minimum wage

Why Shorten’s ‘Living Wage’ Will Hurt the Poor

With the Aussie federal election just around the corner, Labor’s front man Bill Shorten has declared the event a ‘referendum on wages’, promising voters his government would fight for a ‘living wage’.

Shorten and Labor workplace spokesman Brendan O’Connor have lodged a submission on the minimum wage to the Fair Work Commission, calling for a ‘responsible, real increase’ to the Aussie minimum wage. They argue that ‘no Australian working full-time should be living in poverty’.

But rather than improve the living standards of the poor, it seems this scheme is just another way to target the masses with an ‘unfairness’ call, fixing the issue with more regulation and redistribution rather than incentive and opportunity.

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Who are minimum wage workers?

Shorten argues that the $18.93 per hour adult minimum wage is ‘not enough’ to live off when factoring in the costs of maintaining a household, raising children and trying to keep some rainy day money aside.

We can’t argue this point, seeing that the average cost of living in Australia for a family of four is a little over $5000 a month.

But what Shorten fails to acknowledge is that it’s rarely the breadwinner of these types of households who are working for minimum wage.

Often it’s the secondary income earner, or one of the kids with a part-time job pocketing the 18 bucks an hour. And they’re more likely to come from the richest 20% of households than the poorest 20%.

So this ‘living wage’ action would only give these well-catered to individuals a bit of extra pocket money every week.

Pricing people out of a job

Meanwhile, unskilled and marginalised workers would find it even more difficult to land a full-time job, because employers will be more selective as to who they’ll fork out their wage budget towards.

If you’re having to distribute an extra $43 a week — as some unions are demanding — on an employee, you’d be hard-pressed to find a business who would waste that on someone who isn’t even qualified for the position.

If it’s going to cost that much, businesses would be more likely to replace workers with labour-saving technology that won’t be priced beyond its capabilities.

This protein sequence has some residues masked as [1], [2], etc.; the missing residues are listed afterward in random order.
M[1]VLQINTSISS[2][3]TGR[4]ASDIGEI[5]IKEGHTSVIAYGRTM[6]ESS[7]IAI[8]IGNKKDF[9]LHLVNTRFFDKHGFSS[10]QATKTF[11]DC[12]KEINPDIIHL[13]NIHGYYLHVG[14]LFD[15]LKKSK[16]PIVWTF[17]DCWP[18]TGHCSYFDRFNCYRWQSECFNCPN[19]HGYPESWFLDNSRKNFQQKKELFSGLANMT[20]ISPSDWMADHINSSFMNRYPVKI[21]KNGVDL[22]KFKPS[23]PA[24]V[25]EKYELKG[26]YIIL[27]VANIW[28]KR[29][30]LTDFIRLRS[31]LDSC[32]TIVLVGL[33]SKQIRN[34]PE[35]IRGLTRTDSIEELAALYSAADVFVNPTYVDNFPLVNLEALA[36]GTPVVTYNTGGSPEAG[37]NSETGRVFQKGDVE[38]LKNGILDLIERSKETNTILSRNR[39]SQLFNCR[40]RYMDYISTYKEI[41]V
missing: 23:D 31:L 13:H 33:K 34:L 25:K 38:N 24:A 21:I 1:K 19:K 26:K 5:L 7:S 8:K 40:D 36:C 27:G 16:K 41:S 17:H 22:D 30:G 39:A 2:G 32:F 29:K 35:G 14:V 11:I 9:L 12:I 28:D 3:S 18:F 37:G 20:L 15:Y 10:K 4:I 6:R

More money, better economy…not true

That’s likely why Shorten has a second argument for the ‘living wage’ scheme…more money to spend.

When 60 per cent of the Australian economy is consumption, wage stagnation hurts economic growth and confidence,’ he said.

So his solution is to up the income of the everyday Australian, enticing them to waste it on frivolous goods to boost our economy

Very inspiring. Pity it won’t even work.

As noted by The Australian Financial Review, a sudden bump up in wages without a similar increase to productivity, would just ‘undermine the competitiveness of Australian business on global markets, hurting profits and costing jobs’.

Strike two, Shorten.

The real solution to Aussie poverty

You can increase wages all you like, but if no one’s hiring it’s all for nothing.

And frankly, the higher you price a worker, the less each business will be able to afford to employ.

Of course, it’s just as damaging the other way, with wages so low that people are struggling to afford to keep going to work.

It’s all about finding the right balance. And while we can’t tell you exactly where that balance lies, it certainly isn’t within Shorten’s ‘living wage’ dream.

By The Australian Tribune Editorial


PS: Phil Anderson reveals a virtually unknown, monarchy inspired income stream that he believes could financially benefit every tax paying Aussie citizen for the next 100 years. Read more about it here for free. 


The Australian Tribune Editorial

The Australian Tribune Editorial

The Australian Tribune is an unorthodox news service. Your Australian Tribune editorial team deliver the unfiltered stories that could impact your daily life — political and economic stories you’re unlikely to get anywhere else. And we’re not afraid to step on some toes to do it. We are honest, conservative and never dull. We are an independent service, meaning we don’t answer to shareholders or outside advertisers. This helps avoid conflicts of interest that inhibit mainstream sources, which keeps our voice independent. The Australian Tribune is owned and operated by Port Phillip Publishing.
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